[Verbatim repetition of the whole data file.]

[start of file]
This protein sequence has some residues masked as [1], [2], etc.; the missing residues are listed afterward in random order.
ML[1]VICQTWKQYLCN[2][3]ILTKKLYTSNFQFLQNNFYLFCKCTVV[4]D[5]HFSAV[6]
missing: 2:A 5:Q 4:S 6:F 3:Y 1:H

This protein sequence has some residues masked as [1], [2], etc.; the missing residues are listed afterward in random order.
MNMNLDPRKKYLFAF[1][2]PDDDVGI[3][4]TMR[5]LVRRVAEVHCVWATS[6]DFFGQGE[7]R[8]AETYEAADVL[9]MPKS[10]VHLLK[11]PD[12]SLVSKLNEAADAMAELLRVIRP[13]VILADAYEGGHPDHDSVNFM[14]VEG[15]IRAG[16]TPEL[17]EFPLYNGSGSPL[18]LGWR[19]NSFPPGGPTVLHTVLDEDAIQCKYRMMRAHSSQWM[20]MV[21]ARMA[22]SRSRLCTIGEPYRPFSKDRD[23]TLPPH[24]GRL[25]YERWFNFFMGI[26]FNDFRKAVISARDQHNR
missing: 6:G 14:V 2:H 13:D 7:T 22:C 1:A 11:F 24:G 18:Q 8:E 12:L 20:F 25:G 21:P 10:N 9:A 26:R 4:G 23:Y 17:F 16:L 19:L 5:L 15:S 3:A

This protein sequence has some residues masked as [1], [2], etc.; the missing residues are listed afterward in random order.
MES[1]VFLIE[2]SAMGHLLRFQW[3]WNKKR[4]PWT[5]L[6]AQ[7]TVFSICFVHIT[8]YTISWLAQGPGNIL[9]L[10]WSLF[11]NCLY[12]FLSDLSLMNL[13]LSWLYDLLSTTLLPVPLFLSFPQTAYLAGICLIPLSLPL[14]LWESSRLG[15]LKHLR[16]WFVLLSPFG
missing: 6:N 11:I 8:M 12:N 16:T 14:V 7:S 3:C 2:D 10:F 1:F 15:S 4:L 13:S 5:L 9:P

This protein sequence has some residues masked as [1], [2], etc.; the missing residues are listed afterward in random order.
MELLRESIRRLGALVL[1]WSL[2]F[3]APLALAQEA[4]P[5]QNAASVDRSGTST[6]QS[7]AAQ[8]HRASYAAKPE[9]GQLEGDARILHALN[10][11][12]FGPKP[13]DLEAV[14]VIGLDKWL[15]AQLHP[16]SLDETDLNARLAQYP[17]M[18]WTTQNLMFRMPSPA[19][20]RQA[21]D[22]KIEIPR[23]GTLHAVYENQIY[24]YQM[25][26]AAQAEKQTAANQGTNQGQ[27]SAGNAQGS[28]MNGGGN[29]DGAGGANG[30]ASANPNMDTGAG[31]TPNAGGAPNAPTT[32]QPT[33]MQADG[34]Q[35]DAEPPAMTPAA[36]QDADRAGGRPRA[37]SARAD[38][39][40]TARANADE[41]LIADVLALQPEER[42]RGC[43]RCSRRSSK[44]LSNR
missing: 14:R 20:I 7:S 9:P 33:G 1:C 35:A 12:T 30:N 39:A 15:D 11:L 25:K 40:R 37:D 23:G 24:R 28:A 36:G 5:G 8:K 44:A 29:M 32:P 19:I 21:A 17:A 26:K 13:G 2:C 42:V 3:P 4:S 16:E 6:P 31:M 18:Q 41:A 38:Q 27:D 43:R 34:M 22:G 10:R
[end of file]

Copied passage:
This protein sequence has some residues masked as [1], [2], etc.; the missing residues are listed afterward in random order.
ML[1]VICQTWKQYLCN[2][3]ILTKKLYTSNFQFLQNNFYLFCKCTVV[4]D[5]HFSAV[6]
missing: 2:A 5:Q 4:S 6:F 3:Y 1:H

This protein sequence has some residues masked as [1], [2], etc.; the missing residues are listed afterward in random order.
MNMNLDPRKKYLFAF[1][2]PDDDVGI[3][4]TMR[5]LVRRVAEVHCVWATS[6]DFFGQGE[7]R[8]AETYEAADVL[9]MPKS[10]VHLLK[11]PD[12]SLVSKLNEAADAMAELLRVIRP[13]VILADAYEGGHPDHDSVNFM[14]VEG[15]IRAG[16]TPEL[17]EFPLYNGSGSPL[18]LGWR[19]NSFPPGGPTVLHTVLDEDAIQCKYRMMRAHSSQWM[20]MV[21]ARMA[22]SRSRLCTIGEPYRPFSKDRD[23]TLPPH[24]GRL[25]YERWFNFFMGI[26]FNDFRKAVISARDQHNR
missing: 6:G 14:V 2:H 13:D 7:T 22:C 1:A 11:F 24:G 18:Q 8:E 12:L 20:F 25:G 21:P 10:N 9:A 26:R 4:G 23:Y 17:F 16:L 19:L 5:L 15:S 3:A

This protein sequence has some residues masked as [1], [2], etc.; the missing residues are listed afterward in random order.
MES[1]VFLIE[2]SAMGHLLRFQW[3]WNKKR[4]PWT[5]L[6]AQ[7]TVFSICFVHIT[8]YTISWLAQGPGNIL[9]L[10]WSLF[11]NCLY[12]FLSDLSLMNL[13]LSWLYDLLSTTLLPVPLFLSFPQTAYLAGICLIPLSLPL[14]LWESSRLG[15]LKHLR[16]WFVLLSPFG
missing: 6:N 11:I 8:M 12:N 16:T 14:V 7:S 3:C 2:D 10:F 1:F 15:S 4:L 13:S 5:L 9:P

This protein sequence has some residues masked as [1], [2], etc.; the missing residues are listed afterward in random order.
MELLRESIRRLGALVL[1]WSL[2]F[3]APLALAQEA[4]P[5]QNAASVDRSGTST[6]QS[7]AAQ[8]HRASYAAKPE[9]GQLEGDARILHALN[10][11][12]FGPKP[13]DLEAV[14]VIGLDKWL[15]AQLHP[16]SLDETDLNARLAQYP[17]M[18]WTTQNLMFRMPSPA[19][20]RQA[21]D[22]KIEIPR[23]GTLHAVYENQIY[24]YQM[25][26]AAQAEKQTAANQGTNQGQ[27]SAGNAQGS[28]MNGGGN[29]DGAGGANG[30]ASANPNMDTGAG[31]TPNAGGAPNAPTT[32]QPT[33]MQADG[34]Q[35]DAEPPAMTPAA[36]QDADRAGGRPRA[37]SARAD[38][39][40]TARANADE[41]LIADVLALQPEER[42]RGC[43]RCSRRSSK[44]LSNR
missing: 14:R 20:I 7:S 9:P 33:G 1:C 35:A 12:T 30:N 39:A 15:D 11:L 25:K 40:R 37:D 23:G 24:R 28:A 36:G 5:G 8:K 44:A 29:M 32:P 19:I 21:A 17:A 26:K 13:G 2:C 42:V 3:P 4:S 16:E 6:P 31:M 18:Q 41:A 38:Q 27:D 43:R 34:M 22:G 10:R